In the cell I was allocated a spot about 6 ft by 2 ft 6, which you were expected to stay in, there was no one else to go to be quite honest, you couldn’t walk anywhere, because all the floor space was taken up. In the corner there was a place to use the toilet. I actually had some paper, and I wrote a letter and gave it to the guard and he ripped it up. That letter was to my wife.

When you went into your cell at night, all the cells are upstairs, and you have to stand in a long line but you don’t stand, you have to crouch. Everybody has to crouch and you go at knee level which is very degrading. And when you get there you stand up and get searched, and very often the guards would grab you in private places or pull your trousers down in front of everyone, just because they could. And if somebody didn’t like somebody they would make them climb up onto the wire cage and hang by their fingers, just before they go up into the room.

One day we had a visit from the Red Cross, but we were warned the day before that the Red Cross would be coming, and anyone who said anything or did anything out of line, would be beaten. So obviously we were kept out the way, and everything was made to look tidy and nice, and no one could say anything.

I had a message form the British Embassy telling me about Prisoners Abroad and I think they sent me a leaflet. And they asked me if I wanted to contact them and I said yes. And I gave them my details and that’s when Prisoners Abroad actually got in contact and knew I was there.

Prisoners Abroad were fantastic, they didn’t judge me in any way, which was nice because there is a stigma attached to anyone who’s in prison.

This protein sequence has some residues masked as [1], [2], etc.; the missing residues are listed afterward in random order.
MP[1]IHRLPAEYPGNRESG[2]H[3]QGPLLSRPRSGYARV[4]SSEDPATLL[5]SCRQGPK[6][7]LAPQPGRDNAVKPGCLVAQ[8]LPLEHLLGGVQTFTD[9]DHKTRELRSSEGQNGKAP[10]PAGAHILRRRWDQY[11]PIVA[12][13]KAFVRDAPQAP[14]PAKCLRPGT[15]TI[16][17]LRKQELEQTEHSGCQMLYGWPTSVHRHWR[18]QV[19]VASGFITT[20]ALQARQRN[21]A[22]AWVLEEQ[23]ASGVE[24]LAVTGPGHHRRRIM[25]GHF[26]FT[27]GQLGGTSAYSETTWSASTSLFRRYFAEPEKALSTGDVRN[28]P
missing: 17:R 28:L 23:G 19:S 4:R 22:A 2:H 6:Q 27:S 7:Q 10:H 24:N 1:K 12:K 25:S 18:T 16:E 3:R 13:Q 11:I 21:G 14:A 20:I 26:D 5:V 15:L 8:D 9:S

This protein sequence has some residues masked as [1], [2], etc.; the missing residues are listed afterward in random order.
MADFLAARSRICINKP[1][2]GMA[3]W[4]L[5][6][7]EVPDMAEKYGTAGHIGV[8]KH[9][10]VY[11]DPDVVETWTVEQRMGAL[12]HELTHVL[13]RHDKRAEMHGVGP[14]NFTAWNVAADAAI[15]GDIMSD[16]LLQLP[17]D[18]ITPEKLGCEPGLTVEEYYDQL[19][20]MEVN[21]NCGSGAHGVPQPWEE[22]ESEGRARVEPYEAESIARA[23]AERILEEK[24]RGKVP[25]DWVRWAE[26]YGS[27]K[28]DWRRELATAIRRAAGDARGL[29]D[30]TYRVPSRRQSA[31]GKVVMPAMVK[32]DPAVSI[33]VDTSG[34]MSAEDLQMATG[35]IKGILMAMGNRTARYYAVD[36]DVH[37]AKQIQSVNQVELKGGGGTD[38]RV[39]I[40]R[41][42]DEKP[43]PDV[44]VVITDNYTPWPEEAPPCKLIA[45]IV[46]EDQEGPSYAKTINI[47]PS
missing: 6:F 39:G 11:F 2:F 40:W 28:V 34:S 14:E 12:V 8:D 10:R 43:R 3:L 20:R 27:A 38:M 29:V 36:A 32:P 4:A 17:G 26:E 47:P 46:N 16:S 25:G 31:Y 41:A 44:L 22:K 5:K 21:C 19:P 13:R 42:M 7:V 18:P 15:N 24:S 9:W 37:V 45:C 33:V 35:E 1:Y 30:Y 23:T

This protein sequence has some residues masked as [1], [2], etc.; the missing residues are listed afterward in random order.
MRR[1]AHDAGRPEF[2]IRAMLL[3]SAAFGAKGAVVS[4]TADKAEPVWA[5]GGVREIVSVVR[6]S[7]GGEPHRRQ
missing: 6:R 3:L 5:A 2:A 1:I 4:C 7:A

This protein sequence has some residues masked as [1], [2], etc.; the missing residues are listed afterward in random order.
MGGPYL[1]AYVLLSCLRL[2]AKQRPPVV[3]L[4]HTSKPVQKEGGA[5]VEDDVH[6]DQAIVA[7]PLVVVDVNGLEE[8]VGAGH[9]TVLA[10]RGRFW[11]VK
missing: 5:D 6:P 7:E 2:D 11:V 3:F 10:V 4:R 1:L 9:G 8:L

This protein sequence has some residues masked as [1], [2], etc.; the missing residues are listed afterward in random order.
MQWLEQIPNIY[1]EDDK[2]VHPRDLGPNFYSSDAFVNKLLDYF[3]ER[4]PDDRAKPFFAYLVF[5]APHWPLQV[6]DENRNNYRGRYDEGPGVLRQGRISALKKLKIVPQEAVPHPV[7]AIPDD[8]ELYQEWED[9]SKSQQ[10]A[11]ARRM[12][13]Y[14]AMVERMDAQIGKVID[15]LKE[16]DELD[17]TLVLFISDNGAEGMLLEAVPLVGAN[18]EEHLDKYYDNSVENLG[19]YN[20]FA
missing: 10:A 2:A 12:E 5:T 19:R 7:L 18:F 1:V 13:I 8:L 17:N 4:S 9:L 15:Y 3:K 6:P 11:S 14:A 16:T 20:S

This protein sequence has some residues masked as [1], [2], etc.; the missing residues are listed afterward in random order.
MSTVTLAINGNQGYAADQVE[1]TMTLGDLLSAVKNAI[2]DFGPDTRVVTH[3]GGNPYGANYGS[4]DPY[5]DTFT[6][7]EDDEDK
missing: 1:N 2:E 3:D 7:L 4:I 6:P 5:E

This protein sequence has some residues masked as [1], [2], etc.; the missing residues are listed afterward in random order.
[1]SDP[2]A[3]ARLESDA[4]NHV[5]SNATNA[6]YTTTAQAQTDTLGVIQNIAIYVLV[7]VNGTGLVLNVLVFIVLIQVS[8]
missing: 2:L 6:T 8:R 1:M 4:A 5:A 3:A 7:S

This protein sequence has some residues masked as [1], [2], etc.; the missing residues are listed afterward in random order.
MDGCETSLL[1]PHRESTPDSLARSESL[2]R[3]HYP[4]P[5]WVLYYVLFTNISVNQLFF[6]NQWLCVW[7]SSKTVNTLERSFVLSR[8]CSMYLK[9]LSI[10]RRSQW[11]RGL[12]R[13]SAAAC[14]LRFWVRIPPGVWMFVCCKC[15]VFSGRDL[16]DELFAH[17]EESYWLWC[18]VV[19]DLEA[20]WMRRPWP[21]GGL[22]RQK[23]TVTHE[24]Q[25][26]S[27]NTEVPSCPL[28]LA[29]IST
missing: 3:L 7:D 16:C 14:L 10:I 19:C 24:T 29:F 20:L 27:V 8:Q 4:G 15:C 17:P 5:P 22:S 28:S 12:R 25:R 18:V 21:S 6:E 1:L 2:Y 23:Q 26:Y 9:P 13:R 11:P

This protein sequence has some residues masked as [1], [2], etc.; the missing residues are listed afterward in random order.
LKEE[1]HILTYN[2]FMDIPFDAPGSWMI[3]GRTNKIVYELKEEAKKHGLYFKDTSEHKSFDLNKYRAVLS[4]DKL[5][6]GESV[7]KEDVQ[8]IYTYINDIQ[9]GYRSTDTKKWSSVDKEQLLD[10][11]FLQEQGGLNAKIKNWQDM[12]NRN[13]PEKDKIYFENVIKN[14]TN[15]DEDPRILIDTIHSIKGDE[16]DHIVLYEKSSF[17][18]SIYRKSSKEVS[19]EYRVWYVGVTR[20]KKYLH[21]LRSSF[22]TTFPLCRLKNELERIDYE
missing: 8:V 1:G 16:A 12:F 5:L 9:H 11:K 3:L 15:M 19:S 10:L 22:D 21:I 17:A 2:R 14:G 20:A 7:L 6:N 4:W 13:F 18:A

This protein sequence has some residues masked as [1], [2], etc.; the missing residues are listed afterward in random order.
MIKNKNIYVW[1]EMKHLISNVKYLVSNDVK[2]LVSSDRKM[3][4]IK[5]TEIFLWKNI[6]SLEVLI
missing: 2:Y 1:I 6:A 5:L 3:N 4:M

It felt like someone knew I was there, and somebody was there to know about me, when up until that point, I don’t think anybody would have cared, as I said you can’t make phone calls, and it feels like no one knows about you and no one cares about you. And having that contact, for the time I was in there, it was like family, if you will, seems strange to say that but that’s what it felt like, and that kind of thing really makes a difference, it’s just that contact.

Prisoners Abroad were then able to give me money for medicine. I had just had a heart attack and the Thai’s had taken away my medicine. I had nothing and I really needed that aspirin to stop the pains I was getting, it was vital, and Prisoners Abroad gave me money for that, as well as money for food, and most importantly, they gave me money for fresh water which meant I could buy bottles of water, and without that I don’t think I would have survived, the water was so important and I am so grateful for their help.

Being offered a lifeline can change everything. 

Prisoners Abroad translates human rights law into practical life-saving actions by providing prisoners access to vitamins and essential food, emergency medical care, freepost envelopes to keep in touch with home and books and magazines to help sustain mental health.